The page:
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Peaceful settlement of disputes, Valletta, 15 January - 8 February 1991
 

The Conference of Valletta

PRINCIPLES FOR DISPUTE SETTLEMENT

General 
1. The participating States reaffirm their commitment to abide by international law and their determination to respect and fully implement all CSCE principles and provisions.

2. In conformity with international law, including the Charter of the United Nations, and in accordance with the relevant CSCE principles and provisions, the participating States will refrain from resorting to the threat or use of force to settle their disputes, and will seek a peaceful settlement thereof.

3. The participating States recognize that recourse to, or acceptance of, a settlement procedure freely agreed to by States with regard to existing or future disputes to which they are parties is not incompatible with the sovereign equality of States. A request to have recourse to a settlement procedure does not constitute an unfriendly act.

Dispute prevention 

4. The participating States will seek to prevent disputes and to develop, utilize, and improve mechanisms designed to prevent disputes from occurring, including, as appropriate, arrangements and procedures for prior notification and consultation regarding actions by one State likely to affect significantly the interests of another State.

Dispute management 

5. Should disputes nevertheless occur, the participating States will take particular care not to let any dispute among them develop in such a way that it will endanger international peace and security, and justice. They will take appropriate steps to manage their disputes pending their settlement. To that end, the participating States will:

(a) address disputes at an early stage;

(b) refrain throughout the course of a dispute from any action which may aggravate the situation and make more difficult or impede the peaceful settlement of the dispute;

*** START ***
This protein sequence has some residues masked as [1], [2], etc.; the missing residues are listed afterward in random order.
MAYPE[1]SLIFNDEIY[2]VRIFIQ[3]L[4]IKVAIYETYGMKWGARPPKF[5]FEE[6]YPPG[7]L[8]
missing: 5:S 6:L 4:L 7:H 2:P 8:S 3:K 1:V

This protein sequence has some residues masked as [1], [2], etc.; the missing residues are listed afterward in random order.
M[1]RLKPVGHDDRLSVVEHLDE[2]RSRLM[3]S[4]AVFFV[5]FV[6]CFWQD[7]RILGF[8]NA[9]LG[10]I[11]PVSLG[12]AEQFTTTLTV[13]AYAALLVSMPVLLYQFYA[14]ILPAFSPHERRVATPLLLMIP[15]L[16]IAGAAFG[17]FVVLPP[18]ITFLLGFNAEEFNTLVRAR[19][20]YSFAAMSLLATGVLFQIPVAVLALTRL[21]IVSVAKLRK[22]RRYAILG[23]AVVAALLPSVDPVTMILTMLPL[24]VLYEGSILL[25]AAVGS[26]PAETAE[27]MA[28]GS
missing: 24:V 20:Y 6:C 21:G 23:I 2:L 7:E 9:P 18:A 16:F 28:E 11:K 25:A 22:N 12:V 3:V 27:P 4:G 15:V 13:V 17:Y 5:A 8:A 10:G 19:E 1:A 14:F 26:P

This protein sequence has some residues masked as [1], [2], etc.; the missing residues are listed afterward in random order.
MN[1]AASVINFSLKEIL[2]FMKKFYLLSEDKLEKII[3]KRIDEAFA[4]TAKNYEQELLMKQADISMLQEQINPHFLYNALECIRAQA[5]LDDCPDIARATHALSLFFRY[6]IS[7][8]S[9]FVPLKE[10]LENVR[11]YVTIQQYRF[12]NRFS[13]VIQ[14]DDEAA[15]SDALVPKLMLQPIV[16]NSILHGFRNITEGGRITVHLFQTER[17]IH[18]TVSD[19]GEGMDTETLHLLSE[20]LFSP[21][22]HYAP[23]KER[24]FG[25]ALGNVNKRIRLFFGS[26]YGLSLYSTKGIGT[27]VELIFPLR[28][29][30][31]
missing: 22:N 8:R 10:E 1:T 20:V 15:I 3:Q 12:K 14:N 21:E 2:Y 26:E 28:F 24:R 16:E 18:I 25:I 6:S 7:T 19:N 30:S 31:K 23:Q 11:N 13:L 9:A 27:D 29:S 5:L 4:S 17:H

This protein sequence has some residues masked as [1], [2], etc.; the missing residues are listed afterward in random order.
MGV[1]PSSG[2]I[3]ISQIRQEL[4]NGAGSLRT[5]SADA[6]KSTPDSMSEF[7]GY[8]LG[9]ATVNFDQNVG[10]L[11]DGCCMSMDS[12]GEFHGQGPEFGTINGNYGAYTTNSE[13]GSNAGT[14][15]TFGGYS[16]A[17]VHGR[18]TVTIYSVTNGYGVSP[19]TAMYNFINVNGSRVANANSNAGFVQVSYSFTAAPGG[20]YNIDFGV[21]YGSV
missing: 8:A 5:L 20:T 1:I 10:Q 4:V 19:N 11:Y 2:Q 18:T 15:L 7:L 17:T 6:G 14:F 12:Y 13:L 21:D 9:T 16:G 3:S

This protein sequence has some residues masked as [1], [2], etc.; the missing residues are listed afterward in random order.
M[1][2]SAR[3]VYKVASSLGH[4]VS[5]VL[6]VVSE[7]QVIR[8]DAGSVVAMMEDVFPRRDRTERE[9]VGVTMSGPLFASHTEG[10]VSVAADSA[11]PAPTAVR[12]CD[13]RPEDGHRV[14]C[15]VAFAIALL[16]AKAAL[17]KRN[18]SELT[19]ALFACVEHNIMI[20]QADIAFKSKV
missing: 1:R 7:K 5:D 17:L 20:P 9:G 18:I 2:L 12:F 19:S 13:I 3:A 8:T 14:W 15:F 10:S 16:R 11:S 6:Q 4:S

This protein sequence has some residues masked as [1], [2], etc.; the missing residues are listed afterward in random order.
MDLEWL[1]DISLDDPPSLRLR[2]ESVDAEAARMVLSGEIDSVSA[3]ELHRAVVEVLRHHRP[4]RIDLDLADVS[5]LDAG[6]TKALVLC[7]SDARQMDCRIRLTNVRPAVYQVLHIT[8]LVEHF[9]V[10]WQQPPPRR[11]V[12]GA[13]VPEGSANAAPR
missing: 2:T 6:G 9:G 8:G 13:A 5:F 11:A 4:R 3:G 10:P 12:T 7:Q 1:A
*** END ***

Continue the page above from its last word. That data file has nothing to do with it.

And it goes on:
(c) seek by all appropriate means to make arrangements enabling the maintenance of good relations
between them, including, where appropriate, the adoption of interim measures which are without prejudice to their legal positions in the dispute.

Dispute solution

6. As laid down in the Helsinki Final Act and subsequent relevant documents, the participating States will endeavour in good faith and in a spirit of co-operation to reach a rapid and equitable solution of their disputes on the basis of international law, and will for this purpose use such means as negotiation, enquiry, good offices, mediation, conciliation, arbitration, judicial settlement or other peaceful means of their own choice, including any settlement procedure agreed to in advance of disputes to which they are parties. To that end, the participating States concerned will in particular:

(a) consult with each other at as early a stage as possible;

(b) in case they cannot settle the dispute among themselves, endeavour to agree upon a settlement procedure suited to the nature and characteristics of the particular dispute;

 (c) where a dispute is subject to a dispute settlement procedure agreed upon between the parties, settle the dispute through such procedure, unless they agree otherwise;